When you Undo an edit the person whose edit you are reverting gets notified that their edit was reverted. This helps editors who contribute in good faith resolve differences of opinion.
Reverts and change conflictsEdit
Reverts never cause a change conflict. If you revert a page the same time someone else changes the page, you can overwrite their changes without knowing. Be careful reverting pages when lots of people are changing it at once.
Rollback is a MediaWiki feature that automatically reverts a page to the last change made by a different user with a single click. It is especially useful for vandals who make many bad changes one after another, as it reverts all of their edits at once.
The rollback feature can be used by all Wikipedia administrators and other logged-in editors who have been given the "rollback" right by any administrator. These users can see "rollback" links on the page history, "diff" pages, user contribution pages, the recent changes page, and other places. Clicking on the link will immediately revert the page to the last change made by a different user. The change summary will say "Reverted edits by X to last version by Y", with links to the contributions and talk page of the user who is being reverted. The edit will appear as a minor change in the page history.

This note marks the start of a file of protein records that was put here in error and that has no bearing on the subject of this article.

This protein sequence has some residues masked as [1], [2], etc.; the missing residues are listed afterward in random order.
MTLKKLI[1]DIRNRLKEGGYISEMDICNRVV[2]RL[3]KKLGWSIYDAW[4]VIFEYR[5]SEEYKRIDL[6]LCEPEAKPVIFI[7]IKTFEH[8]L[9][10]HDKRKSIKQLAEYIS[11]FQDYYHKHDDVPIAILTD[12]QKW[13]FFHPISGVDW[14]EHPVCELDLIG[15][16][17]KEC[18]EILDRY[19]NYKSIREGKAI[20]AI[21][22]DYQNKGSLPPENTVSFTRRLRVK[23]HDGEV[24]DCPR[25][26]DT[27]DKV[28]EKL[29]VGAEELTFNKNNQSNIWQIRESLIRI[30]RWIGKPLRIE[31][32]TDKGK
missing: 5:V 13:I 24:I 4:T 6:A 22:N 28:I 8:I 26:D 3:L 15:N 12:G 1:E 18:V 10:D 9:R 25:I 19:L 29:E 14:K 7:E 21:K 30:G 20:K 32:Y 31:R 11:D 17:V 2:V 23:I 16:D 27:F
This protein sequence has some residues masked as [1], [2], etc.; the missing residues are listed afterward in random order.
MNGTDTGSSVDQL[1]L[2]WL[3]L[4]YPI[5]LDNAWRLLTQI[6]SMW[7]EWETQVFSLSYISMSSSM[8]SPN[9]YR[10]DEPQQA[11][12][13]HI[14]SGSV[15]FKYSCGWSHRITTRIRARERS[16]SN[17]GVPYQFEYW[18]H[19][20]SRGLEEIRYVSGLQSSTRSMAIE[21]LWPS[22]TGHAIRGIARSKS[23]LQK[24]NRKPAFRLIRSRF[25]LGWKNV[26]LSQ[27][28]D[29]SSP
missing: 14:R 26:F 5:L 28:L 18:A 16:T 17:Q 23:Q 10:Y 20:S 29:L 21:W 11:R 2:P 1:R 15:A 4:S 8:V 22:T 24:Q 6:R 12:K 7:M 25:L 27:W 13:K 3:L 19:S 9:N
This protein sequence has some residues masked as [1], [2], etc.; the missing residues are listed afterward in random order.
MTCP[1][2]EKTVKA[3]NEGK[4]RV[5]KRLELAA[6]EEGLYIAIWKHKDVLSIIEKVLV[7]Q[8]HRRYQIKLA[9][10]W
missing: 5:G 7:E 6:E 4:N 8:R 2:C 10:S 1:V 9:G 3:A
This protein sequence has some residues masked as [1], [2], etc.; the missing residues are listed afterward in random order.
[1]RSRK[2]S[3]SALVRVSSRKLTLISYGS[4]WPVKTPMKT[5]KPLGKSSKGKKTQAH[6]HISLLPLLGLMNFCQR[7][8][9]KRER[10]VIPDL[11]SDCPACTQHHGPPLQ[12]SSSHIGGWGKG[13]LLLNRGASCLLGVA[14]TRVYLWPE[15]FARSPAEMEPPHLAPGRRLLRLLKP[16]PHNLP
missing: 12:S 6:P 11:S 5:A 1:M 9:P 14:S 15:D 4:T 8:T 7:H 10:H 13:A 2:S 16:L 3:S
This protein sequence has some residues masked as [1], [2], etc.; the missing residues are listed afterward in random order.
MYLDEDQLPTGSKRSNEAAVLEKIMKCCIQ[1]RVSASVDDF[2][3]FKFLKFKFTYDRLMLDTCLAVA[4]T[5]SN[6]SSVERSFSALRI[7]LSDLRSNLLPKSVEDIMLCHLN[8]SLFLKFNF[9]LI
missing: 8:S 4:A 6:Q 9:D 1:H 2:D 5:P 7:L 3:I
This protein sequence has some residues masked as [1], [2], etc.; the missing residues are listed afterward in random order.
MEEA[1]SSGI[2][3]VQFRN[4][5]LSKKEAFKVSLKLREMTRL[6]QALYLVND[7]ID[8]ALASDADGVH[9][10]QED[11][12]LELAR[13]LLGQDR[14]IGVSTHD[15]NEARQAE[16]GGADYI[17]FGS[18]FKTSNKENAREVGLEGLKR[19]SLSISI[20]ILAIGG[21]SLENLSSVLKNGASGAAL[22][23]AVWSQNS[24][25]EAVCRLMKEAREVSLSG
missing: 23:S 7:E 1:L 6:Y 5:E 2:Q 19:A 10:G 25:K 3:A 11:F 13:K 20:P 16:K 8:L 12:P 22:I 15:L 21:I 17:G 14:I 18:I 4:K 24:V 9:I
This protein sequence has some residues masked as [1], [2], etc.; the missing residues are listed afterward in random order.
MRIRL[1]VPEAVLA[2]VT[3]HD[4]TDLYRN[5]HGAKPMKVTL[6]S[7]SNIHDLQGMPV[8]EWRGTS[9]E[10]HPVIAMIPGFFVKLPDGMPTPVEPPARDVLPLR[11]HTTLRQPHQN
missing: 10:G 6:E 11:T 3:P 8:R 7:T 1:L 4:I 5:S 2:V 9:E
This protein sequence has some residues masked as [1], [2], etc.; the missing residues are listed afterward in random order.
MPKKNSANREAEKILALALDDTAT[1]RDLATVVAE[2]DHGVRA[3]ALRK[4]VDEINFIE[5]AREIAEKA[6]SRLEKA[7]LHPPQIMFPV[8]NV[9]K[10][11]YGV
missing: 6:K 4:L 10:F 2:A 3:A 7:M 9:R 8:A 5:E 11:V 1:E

If someone else has already reverted the page, an error message will appear.
In cases of flood vandalism (lots of vandalism by one user in a short time), administrators can hide the vandalism from recent changes. To do this, add &bot=1 to the end of the URL used to access a user's contributions. For example, http://en.wikipedia.org/w/index.php?title=Special:Contributions&target=BadVandal&bot=1.
When you click the rollback links, the revert, and the original edit that you are reverting will be hidden from the default Recentchanges display. It does this by marking the edits as "bot edits" (edits by a robot), which are hidden from recent changes.
The edits are not hidden from contributions lists, page histories or watchlists. The edits are still in the database and are not removed, but they no longer show up on Recentchanges. This is done so flood vandals do not annoy people using recent changes. This should not be used for reverting a change you just don't like, but is meant only for massive floods of simple vandalism.
A revert war, or change war, is where two or more people keep on reverting to their own version. Revert wars do not help the aims of Wikipedia. They look bad, upset people and make the page history less useful.
Reverts should not be used for change wars. Use the talk page to discuss the problem and find something you can agree on.
Ask other people what they think. Perhaps they can change the words of the text to stop the change war. If it will not stop, ask an administrator to protect the page. You can ask this on Wikipedia:Simple talk, or on the Wikipedia:Administrators page, under the "current issues" section.